Real Life Mario Karts React To Launchable Items


The team over at Waterloo Labs reasserts their reputation for creativity with this real life Mario Kart project. One of the team members must work at Austin’s Park because they seem to have had free rein when it comes to modifying the go-karts and filming the delightful video presentation found after the break.

It’s one thing to put on some costumes and head off to the go-kart track. It’s another to modify the vehicles to react to items launched by another rider. You can see the painted PVC launcher hardware to the right of each driver. By stuffing a plush item (banana, star, mushroom, etc.) in the barrel the driver can use compressed air to launch it quite a distance. Inside of each item is an RFID tag. When the RFID reader on a kart detects the tag it can take control of the steering, brake pedal, or speed limiter to inflict the appropriate actions.

If you don’t have this kind of insider access to your local go-kart track don’t fret. You just need to build your own set of karts.

24 thoughts on “Real Life Mario Karts React To Launchable Items

    1. @Tom There seems to be an inverse relationship between selectivity and reliability when it comes to streaming media download extensions/tools. Whenever I have a problem I just move down the selectivity spectrum, from Unplug (don’t have to play the video to get the download link), to Netvideohunter (have to play the video to get the download link), to Replay media catcher (downloads and saves all streaming video sources played while activated). One of them should take care of it.

    1. Although there is truth to your statement any properly designed launcher is unlikely to fail catastrophically (running them way under pressure), granted these are liable to be in a collision which would possibly lead to there failure. A measure of caution would be to wrap them in denim or another material to prevent shards from being thrown.

    2. There’s about 10,000 things here that would make that facilities insurance company crap themselves. Hanging objects and cables, intentionally crashing karts, taking control out of the participants hands, no safety gear, plushies finding their way into the mechanics, etc. I wouldn’t think too hard on it… it’s obviously a just-for-giggle project.

      What I’d like to know is, why don’t the rfid readers trip for the kart you’re using the item from?

      1. One of the guys mentioned that all the carts talk to each other. From there it would be a simple as the first cart to interact with a tag then puts that tag into an armed state, and the next cart to read the tag then has the tag’s related actions imposed upon itself.

    3. Every time a pneumatic device is built from PVC a person like you moans in the comment section. You don’t explain why. You don’t offer suggestions for what you’d think a more appropriate material would be. You just moan. It’s worthless. And it stops nobody from building them.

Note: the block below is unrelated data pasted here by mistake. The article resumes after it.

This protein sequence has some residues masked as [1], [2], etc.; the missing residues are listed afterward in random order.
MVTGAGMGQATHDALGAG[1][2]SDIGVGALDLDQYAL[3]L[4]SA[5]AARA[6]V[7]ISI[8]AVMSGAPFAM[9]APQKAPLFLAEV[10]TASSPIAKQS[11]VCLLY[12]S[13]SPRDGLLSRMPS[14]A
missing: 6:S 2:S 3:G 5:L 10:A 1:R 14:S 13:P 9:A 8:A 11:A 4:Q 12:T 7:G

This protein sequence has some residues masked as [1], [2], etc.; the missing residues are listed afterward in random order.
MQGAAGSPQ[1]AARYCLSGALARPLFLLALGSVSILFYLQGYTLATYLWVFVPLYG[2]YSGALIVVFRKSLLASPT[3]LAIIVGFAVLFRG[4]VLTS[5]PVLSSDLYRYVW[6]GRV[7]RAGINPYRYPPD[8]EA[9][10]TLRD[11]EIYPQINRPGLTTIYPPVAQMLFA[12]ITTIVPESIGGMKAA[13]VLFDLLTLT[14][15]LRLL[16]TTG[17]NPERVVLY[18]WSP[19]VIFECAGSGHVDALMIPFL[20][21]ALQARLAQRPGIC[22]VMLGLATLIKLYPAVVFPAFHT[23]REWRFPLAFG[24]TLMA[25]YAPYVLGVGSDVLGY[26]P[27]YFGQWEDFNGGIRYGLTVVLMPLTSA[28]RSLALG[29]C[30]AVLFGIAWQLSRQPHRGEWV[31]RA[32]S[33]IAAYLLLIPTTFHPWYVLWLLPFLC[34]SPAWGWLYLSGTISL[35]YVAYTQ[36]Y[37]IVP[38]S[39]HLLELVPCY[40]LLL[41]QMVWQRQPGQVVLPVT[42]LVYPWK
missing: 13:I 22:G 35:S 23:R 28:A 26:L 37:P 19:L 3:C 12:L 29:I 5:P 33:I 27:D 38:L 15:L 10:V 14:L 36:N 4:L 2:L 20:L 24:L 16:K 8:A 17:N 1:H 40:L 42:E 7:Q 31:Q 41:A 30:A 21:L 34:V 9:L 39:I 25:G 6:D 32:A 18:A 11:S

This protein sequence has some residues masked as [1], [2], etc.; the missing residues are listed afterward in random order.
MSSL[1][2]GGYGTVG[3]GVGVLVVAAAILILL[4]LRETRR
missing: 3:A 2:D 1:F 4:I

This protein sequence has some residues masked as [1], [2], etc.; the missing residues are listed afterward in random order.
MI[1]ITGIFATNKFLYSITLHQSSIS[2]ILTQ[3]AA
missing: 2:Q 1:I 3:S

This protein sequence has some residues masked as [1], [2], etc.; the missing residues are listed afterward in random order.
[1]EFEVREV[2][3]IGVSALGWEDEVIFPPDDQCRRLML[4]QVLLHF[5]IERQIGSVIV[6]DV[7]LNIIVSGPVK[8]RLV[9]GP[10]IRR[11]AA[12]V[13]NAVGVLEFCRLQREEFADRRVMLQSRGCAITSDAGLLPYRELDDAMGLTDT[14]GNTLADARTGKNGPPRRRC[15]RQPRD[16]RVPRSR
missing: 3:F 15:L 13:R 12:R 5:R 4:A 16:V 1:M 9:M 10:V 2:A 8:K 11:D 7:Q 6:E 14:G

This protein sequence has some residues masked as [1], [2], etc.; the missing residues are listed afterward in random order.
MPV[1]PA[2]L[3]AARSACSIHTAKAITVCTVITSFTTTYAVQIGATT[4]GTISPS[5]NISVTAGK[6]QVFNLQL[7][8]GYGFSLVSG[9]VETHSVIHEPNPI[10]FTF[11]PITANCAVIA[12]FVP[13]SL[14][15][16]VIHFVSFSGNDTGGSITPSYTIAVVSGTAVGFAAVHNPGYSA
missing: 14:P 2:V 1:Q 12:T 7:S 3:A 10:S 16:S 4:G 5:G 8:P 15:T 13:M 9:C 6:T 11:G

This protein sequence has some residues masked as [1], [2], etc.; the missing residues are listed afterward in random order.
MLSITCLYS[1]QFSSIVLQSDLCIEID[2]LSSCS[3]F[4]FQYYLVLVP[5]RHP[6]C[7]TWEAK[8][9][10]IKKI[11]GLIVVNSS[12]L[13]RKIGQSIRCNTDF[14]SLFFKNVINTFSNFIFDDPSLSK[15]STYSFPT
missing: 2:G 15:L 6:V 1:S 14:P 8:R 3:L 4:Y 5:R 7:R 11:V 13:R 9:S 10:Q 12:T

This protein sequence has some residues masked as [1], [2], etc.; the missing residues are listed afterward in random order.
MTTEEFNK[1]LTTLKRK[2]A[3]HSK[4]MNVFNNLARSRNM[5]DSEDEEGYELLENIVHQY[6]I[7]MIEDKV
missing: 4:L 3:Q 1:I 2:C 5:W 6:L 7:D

So, please, take the energy you spend being a vigilant anti-pressurized PVC moaner, and do something that’s more likely to make a difference. Something like creating a video presentation explaining and demoing catastrophic failure. Or a video on building a similar device using materials that will keep others like you from moaning. Or, just stop commenting.


      1. I have posted multiple times about why PVC and compressed air is a very bad idea. I’m sorry you don’t want to hear it but that doesn’t invalidate my concerns. Just use a metal pressure vessel, it isn’t hard or expensive.

  1. That looks like wicked fun! Good job.

    If the insurance companies would spoil the fun as Dave suggests, perhaps it could be implemented as augmented reality. But I like, and think the Waterloo has done an excellent job of, implementing it completely in the physical realm.

  2. rI would love to find a cheaper long range rfid system. The one there using looks like it’s 500 for the reader and 35 for the tags. I would like one that can read from ten feet away and be under 100 for the reader. I might just have to see if I can make it. I

  3. I think this would work even better if they would replace the physical objects with virtual ones using augmented reality. Then they could just place RFID tag on the track with a reader under the kart. this way the racer would just have to run over an “object” as it appears in their glasses or HUD… maybe a tablet and camera system could be used to.

  4. I thought you could do something similar using augmented reality. You would ‘see’ the shells etc flying around the track as long as the system knew where you were on the track & where you were looking but they wouldn’t really exist & so wouldn’t be dangerous. All the other stuff, such as how to take over the control of the cars etc could be built exactly as shown here.

    The most important thing they missed out here is adding some nox in to the engine if you successfully powerslide round a corner.

  5. This is a very interesting project.
    As a manufacture of karting equipment we have an actual real product to create a mario-kart like experience. It includes kart-to-kart communication, picking up boosts, user interfaces and so on.
    What we have left out is controlling the steering, as we have customers which are running their kart up to 80 km/u which can be almost lethal when running in a wall.

    In case someone is interested please contact us at

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